SAN FRANCISCO — An inventor found to have committed inequitable conduct before the U.S. Patent and Trademark Office has conceded that his patent case against HTC Corp. was exceptional and warrants an award of attorney fees. But his litigation counsel at Niro, Haller & Niro appear to be off the hook, at least for now.
Niro Haller partner Raymond Niro Sr. said Thursday’s order from U.S. District Judge William Hart of the Northern District of Illinois in Intellect Wireless v. HTC confirms what he has said all along: There’s “absolutely no evidence, zero, none” that anyone at his firm knew about a false declaration filed with the PTO to support Daniel Henderson’s picture phone patent.
HTC’s attorney, Sheppard, Mullin, Richter & Hampton partner Stephen Korniczky, said he’s pleased with Henderson’s concession but intends to continue seeking sanctions and fees against Niro and his firm.
“I’ve never seen a situation where the losing party stipulated to the finding of an exceptional case,” Korniczky said. “We’re obviously pleased with Judge Hart’s order.”
Niro said he won’t be surprised if Korniczky and HTC continue to pursue sanctions, even though, he said, it should be crystal clear by now that his firm played no role in the inequitable conduct.
“This guy is trying to promote himself as the dragon slayer,” said Niro, one of the country’s most-renowned lawyers for patent holders. “They’re not being driven by logic and reason and fairness. They’re trying to get us.”
The U.S. Court of Appeals for the Federal Circuit ruled last fall that Henderson submitted a declaration to the PTO containing false statements, and that neither he nor patent prosecutor Robert Tendler had cleared up the inaccuracies. That ruling knocked out a patent that had helped generate tens of millions in licensing revenue and led to Tendler’s suspension.
Emails surfaced in January showing that Henderson had warned Tendler the declaration was factually inaccurate and urged him to consult litigation counsel at Niro Haller.
“I want to address what I perceive is a potentially lethal blow to the integrity and validity of my patent portfolio from the incorrect declaration faxed to the PTO on Friday,” Henderson wrote to Tendler on Feb. 10, 2007, instructing him to “contact Cliff Kraft at Niro’s office to see what their take is on this development.”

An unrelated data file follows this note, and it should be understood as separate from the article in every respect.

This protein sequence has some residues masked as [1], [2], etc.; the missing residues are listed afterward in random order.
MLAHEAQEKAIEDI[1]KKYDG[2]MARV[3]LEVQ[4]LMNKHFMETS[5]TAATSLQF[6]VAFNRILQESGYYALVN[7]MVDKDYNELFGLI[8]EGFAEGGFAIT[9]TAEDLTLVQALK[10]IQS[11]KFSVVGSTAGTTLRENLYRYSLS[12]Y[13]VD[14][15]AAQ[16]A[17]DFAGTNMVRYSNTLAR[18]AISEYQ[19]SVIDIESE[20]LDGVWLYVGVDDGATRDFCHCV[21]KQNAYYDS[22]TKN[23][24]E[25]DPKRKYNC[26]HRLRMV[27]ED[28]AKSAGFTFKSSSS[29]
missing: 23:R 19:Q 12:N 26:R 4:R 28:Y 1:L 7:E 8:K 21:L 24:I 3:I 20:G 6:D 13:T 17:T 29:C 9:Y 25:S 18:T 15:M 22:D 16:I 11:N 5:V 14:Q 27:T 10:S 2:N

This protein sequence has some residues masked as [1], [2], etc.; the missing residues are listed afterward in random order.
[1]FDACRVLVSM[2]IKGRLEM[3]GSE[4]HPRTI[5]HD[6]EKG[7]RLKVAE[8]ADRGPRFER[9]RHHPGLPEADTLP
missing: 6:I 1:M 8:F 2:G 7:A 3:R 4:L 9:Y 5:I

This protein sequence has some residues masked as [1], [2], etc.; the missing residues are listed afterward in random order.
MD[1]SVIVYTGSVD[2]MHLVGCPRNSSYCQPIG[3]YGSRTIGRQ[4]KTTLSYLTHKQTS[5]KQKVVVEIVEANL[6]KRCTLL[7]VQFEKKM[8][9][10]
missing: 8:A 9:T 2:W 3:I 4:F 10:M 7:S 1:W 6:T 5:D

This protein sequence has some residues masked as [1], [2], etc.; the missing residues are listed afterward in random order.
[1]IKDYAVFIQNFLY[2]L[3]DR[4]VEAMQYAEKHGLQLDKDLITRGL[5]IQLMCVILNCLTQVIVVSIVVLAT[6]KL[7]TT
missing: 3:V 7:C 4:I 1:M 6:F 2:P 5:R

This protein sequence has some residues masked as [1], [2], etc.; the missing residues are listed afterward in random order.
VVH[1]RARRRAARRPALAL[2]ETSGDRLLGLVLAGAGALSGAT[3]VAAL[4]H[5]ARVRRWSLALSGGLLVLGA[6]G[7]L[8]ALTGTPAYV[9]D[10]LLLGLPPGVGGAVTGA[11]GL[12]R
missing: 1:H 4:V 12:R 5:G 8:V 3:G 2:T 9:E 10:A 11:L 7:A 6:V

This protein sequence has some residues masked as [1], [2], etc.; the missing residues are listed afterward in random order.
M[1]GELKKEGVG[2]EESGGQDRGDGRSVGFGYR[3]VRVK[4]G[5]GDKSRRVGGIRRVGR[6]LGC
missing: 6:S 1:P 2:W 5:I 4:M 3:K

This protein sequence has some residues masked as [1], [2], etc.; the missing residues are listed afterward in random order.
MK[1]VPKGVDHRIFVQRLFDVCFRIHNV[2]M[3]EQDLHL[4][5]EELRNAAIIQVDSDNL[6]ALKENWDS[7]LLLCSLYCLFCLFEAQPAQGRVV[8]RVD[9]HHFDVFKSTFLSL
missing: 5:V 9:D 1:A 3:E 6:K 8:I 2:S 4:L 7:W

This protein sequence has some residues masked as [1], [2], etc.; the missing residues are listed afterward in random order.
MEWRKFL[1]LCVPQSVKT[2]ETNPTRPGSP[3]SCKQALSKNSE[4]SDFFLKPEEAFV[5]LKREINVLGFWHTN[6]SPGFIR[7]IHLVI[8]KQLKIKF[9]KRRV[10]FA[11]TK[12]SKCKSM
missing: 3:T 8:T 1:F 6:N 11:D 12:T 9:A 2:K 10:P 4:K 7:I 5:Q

Korniczky and HTC argue that it’s inconceivable that neither Henderson nor Tendler would have failed to follow up with the Niro firm under those circumstances. They subsequently teamed up to “shake down” the wireless industry for tens of millions in licensing revenue, Korniczky has argued.
Niro and his firm have maintained they had no inkling of Henderson’s concerns, and Tendler has sworn that he didn’t share them. But Hart ordered the Niro firm to turn over a broad array of discovery related to the issue.
Just as those documents were being produced earlier this month, Henderson and his new counsel moved to withdraw his opposition to HTC’s motion for an exceptional-case finding under Section 285 of the Patent Act. Between the U.S. Supreme Court’s new standard for fee shifting in patent cases, an exceptional-case finding by U.S. District Judge Rebecca Pallmeyer in a similar Northern District of Illinois case May 30, and the cost of litigating the issue, Henderson elected to concede, according to his June 4 motion.
Following a hearing Thursday, Hart accepted the concession. HTC’s “motion for attorneys’ fees and to declare case exceptional is granted as to plaintiff Intellect Wireless, Inc. and is denied as to the Niro Firm,” Hart wrote in a minute order.
Niro said in an interview Friday that Hart had reviewed his firm’s billing records in camera and was satisfied the firm had no knowledge of the misconduct. Tendler, he said, “never called us. He never wrote to us. He never asked for our help.”
Had Henderson expressed his concerns to the Niro firm, “we would have told him to fix it. Go back to the patent office and fix it.”
Korniczky knows that, he contends, but is determined “to carry our scalp away” in order to generate more business.
Dell Inc., Palm Inc. and Hewlett-Packard Co. are continuing to pursue fees in the case before Pallmeyer, with the next hearing scheduled July 1.
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